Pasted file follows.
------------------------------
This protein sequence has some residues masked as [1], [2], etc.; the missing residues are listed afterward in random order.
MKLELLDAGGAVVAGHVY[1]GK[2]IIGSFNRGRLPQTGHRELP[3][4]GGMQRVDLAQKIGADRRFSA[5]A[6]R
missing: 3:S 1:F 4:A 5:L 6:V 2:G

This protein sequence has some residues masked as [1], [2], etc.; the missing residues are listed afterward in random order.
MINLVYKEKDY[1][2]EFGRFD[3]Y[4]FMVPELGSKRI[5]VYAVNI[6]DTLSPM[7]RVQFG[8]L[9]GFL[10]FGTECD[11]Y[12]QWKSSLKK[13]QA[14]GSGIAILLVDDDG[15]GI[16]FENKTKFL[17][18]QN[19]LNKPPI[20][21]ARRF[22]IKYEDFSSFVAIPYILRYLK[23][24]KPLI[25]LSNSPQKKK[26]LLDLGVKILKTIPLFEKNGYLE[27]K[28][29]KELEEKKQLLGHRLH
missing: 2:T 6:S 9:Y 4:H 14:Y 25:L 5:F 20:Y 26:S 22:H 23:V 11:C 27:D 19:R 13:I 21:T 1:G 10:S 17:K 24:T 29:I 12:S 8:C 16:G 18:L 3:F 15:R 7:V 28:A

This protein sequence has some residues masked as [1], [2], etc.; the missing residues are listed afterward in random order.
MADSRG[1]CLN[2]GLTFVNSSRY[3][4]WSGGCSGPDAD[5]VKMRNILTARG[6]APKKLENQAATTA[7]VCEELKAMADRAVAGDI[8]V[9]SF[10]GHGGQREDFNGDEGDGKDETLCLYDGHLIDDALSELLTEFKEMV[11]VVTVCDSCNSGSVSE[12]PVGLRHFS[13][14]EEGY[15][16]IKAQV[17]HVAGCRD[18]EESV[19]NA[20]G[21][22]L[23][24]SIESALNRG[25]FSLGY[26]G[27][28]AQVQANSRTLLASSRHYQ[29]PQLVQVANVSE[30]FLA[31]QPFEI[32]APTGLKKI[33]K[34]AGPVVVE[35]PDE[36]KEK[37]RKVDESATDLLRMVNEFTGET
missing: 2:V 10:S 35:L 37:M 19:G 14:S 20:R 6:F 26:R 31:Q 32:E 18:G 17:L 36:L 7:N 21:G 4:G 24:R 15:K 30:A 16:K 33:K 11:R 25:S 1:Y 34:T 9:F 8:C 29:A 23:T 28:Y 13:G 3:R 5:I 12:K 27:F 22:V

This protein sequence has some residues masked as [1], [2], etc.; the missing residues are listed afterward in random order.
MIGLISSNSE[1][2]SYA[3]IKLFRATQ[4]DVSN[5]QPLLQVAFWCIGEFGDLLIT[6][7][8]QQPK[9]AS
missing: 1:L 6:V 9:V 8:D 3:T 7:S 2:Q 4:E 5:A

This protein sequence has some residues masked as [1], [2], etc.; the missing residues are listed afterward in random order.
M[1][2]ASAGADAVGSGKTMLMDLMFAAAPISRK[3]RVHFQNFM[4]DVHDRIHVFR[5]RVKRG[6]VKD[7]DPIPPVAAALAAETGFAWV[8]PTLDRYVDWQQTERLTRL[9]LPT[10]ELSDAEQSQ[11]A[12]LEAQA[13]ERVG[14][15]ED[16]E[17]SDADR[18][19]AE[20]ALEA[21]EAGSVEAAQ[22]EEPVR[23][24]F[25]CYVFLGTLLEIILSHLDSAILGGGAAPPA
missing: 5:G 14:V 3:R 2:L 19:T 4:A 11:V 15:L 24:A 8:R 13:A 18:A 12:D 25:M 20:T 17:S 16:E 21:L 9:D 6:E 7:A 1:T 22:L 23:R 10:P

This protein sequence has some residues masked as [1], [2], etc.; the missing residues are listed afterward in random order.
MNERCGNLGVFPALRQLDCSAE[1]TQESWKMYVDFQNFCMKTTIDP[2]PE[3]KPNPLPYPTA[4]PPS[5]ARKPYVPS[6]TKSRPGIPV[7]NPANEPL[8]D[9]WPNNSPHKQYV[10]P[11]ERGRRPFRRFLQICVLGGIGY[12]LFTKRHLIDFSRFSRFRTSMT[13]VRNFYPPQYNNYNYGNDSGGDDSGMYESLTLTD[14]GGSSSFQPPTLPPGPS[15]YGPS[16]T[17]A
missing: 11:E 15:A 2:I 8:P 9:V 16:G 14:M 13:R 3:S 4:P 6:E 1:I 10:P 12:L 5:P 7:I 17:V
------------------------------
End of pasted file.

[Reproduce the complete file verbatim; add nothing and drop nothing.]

This protein sequence has some residues masked as [1], [2], etc.; the missing residues are listed afterward in random order.
MKLELLDAGGAVVAGHVY[1]GK[2]IIGSFNRGRLPQTGHRELP[3][4]GGMQRVDLAQKIGADRRFSA[5]A[6]R
missing: 3:S 1:F 4:A 5:L 6:V 2:G

This protein sequence has some residues masked as [1], [2], etc.; the missing residues are listed afterward in random order.
MINLVYKEKDY[1][2]EFGRFD[3]Y[4]FMVPELGSKRI[5]VYAVNI[6]DTLSPM[7]RVQFG[8]L[9]GFL[10]FGTECD[11]Y[12]QWKSSLKK[13]QA[14]GSGIAILLVDDDG[15]GI[16]FENKTKFL[17][18]QN[19]LNKPPI[20][21]ARRF[22]IKYEDFSSFVAIPYILRYLK[23][24]KPLI[25]LSNSPQKKK[26]LLDLGVKILKTIPLFEKNGYLE[27]K[28][29]KELEEKKQLLGHRLH
missing: 2:T 6:S 9:Y 4:H 14:Y 25:L 5:F 20:Y 26:S 22:H 23:V 11:C 27:D 19:R 13:I 21:T 1:G 10:S 17:K 24:T 29:I 12:S 8:C 16:G 18:L 3:F 15:R 7:V 28:A

This protein sequence has some residues masked as [1], [2], etc.; the missing residues are listed afterward in random order.
MADSRG[1]CLN[2]GLTFVNSSRY[3][4]WSGGCSGPDAD[5]VKMRNILTARG[6]APKKLENQAATTA[7]VCEELKAMADRAVAGDI[8]V[9]SF[10]GHGGQREDFNGDEGDGKDETLCLYDGHLIDDALSELLTEFKEMV[11]VVTVCDSCNSGSVSE[12]PVGLRHFS[13][14]EEGY[15][16]IKAQV[17]HVAGCRD[18]EESV[19]NA[20]G[21][22]L[23][24]SIESALNRG[25]FSLGY[26]G[27][28]AQVQANSRTLLASSRHYQ[29]PQLVQVANVSE[30]FLA[31]QPFEI[32]APTGLKKI[33]K[34]AGPVVVE[35]PDE[36]KEK[37]RKVDESATDLLRMVNEFTGET
missing: 2:V 10:S 35:L 37:M 19:G 14:S 20:R 6:F 26:R 31:Q 32:E 18:G 17:L 36:L 7:N 21:G 4:G 24:R 15:K 30:A 16:K 33:K 11:R 25:S 1:Y 34:T 9:F 8:C 29:A 23:T 28:Y 13:G 3:R 5:I 12:K 27:F 22:V

This protein sequence has some residues masked as [1], [2], etc.; the missing residues are listed afterward in random order.
MIGLISSNSE[1][2]SYA[3]IKLFRATQ[4]DVSN[5]QPLLQVAFWCIGEFGDLLIT[6][7][8]QQPK[9]AS
missing: 1:L 6:V 9:V 8:D 3:T 7:S 2:Q 4:E 5:A

This protein sequence has some residues masked as [1], [2], etc.; the missing residues are listed afterward in random order.
M[1][2]ASAGADAVGSGKTMLMDLMFAAAPISRK[3]RVHFQNFM[4]DVHDRIHVFR[5]RVKRG[6]VKD[7]DPIPPVAAALAAETGFAWV[8]PTLDRYVDWQQTERLTRL[9]LPT[10]ELSDAEQSQ[11]A[12]LEAQA[13]ERVG[14][15]ED[16]E[17]SDADR[18][19]AE[20]ALEA[21]EAGSVEAAQ[22]EEPVR[23][24]F[25]CYVFLGTLLEIILSHLDSAILGGGAAPPA
missing: 5:G 14:V 3:R 2:L 19:T 4:A 11:V 15:L 24:A 8:R 13:A 18:A 12:D 25:M 20:T 17:S 16:E 21:L 9:D 6:E 7:A 1:T 22:L 23:R 10:P

This protein sequence has some residues masked as [1], [2], etc.; the missing residues are listed afterward in random order.
MNERCGNLGVFPALRQLDCSAE[1]TQESWKMYVDFQNFCMKTTIDP[2]PE[3]KPNPLPYPTA[4]PPS[5]ARKPYVPS[6]TKSRPGIPV[7]NPANEPL[8]D[9]WPNNSPHKQYV[10]P[11]ERGRRPFRRFLQICVLGGIGY[12]LFTKRHLIDFSRFSRFRTSMT[13]VRNFYPPQYNNYNYGNDSGGDDSGMYESLTLTD[14]GGSSSFQPPTLPPGPS[15]YGPS[16]T[17]A
missing: 11:E 15:A 2:I 8:P 9:V 16:G 14:M 13:R 3:S 4:P 6:E 1:I 10:P 12:L 5:P 7:I 17:V